Image: Gustave Doré, The Walls of Jericho Fall Down, via
Wikimedia Commons. When companies discourage employees
from reporting problems internally, those problems fester,
exposing the firm to catastrophic damage when somebody
finally blows the whistle externally.

The term whistleblowing  has come to describe a wide range of disclosures, both within organizations (e.g., employees reporting misconduct to supervisors) and outside organizations (e.g., employees reporting misconduct to media and the government). Internal whistleblowing can be very valuable for an organization;  reports of misconduct, given early and taken seriously, can avert disaster. Alternately, public whistleblowing has toppled and shamed many organizations (Miceli & Near, 1984). Just think how much better off Penn State University would be today had any of the people with doubts about Jerry Sandusky’s behavior stepped forward—and been heeded—in the 1990s.

Research suggests that it’s usually very difficult to report wrongdoing in organizations. Among the main reasons people fail to report are fear of retaliation for reporting, and the belief that nothing will be done. Why stick your neck out if you think it’s a lose-lose situation? 

Conversely, those who do report say that they did so because they felt supported by managers and coworkers, they believed something would be done, and they were able to report anonymously. For those who do report, most people prefer to handle issues within the organization before venturing outside, and most will go to their direct supervisor first (Ethics Resource Center, 2012). Recently, protection for certain types of whistleblowing (e.g., material financial misconduct in corporations, misconduct that defrauds the government, etc.) has increased with legislation such as the U.S. False Claims Act, Sarbanes-Oxley and the creation of the Office of the Whistleblower by the Securities and Exchange Commission (SEC).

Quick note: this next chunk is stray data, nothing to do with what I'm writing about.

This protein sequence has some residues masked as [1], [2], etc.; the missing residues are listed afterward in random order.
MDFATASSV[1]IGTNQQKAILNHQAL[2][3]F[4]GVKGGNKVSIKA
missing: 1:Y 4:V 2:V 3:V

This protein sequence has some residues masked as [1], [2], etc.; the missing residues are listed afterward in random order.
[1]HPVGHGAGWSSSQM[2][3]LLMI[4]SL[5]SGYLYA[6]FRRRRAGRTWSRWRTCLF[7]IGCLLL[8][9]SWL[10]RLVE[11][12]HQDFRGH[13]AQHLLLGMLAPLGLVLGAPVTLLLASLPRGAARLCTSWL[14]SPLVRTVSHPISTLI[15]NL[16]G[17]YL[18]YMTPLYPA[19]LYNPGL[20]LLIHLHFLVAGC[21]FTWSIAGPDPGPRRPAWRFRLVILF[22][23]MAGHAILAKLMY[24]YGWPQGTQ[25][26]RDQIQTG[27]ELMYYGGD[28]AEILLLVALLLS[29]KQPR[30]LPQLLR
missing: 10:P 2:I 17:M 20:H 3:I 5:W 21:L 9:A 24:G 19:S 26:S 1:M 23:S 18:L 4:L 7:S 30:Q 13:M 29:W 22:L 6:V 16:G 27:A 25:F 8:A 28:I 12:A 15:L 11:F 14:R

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  • Protect your whistleblowers. According to a study from the Ethics Resource Center (2013), 21% of internal whistleblowers reported retaliation from within their organizations for whistleblowing. Retaliation deters future whistleblowers; therefore, organizations need to design systems to both protect reporters and punish retaliators. For example, some organizations follow those who report wrongdoing over time to ensure that their careers are not derailed.

  • Develop and maintain robust ethics and compliance programs: Strong ethics and compliance programs appear to be one way to address the retaliation problem. The Ethics Resource Center study also found that retaliation was associated with huge decreases in employee engagement, increased intentions to leave the organization, and increased intentions to take concerns outside of the organization. 



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  • What is the incidence of whistleblowing? It is difficult to know how much whistleblowing (both internal and external) actually occurs. We tend to hear only about the highest profile cases, and many academic studies report only on people's beliefs about whether they would blow the whistle, rather than actual behavior. Arguably the best and most recent information available comes from the National Business Ethics Survey conducted by the Ethics Resource Center (2011), finding that nearly half of US employees observed some form of misconduct in the workplace within the past year. About two-thirds of those who observed misconduct said that they reported it.

  • How do individual characteristics predict whistleblowing intentions and behavior? A recent meta-analysis by Mesmer-Magnus & Viswesvaram (2005) finds that employees who are female,  employees who are more satisfied with their jobs, and employees with longer tenure are somewhat more likely to say that they have reported observed misconduct.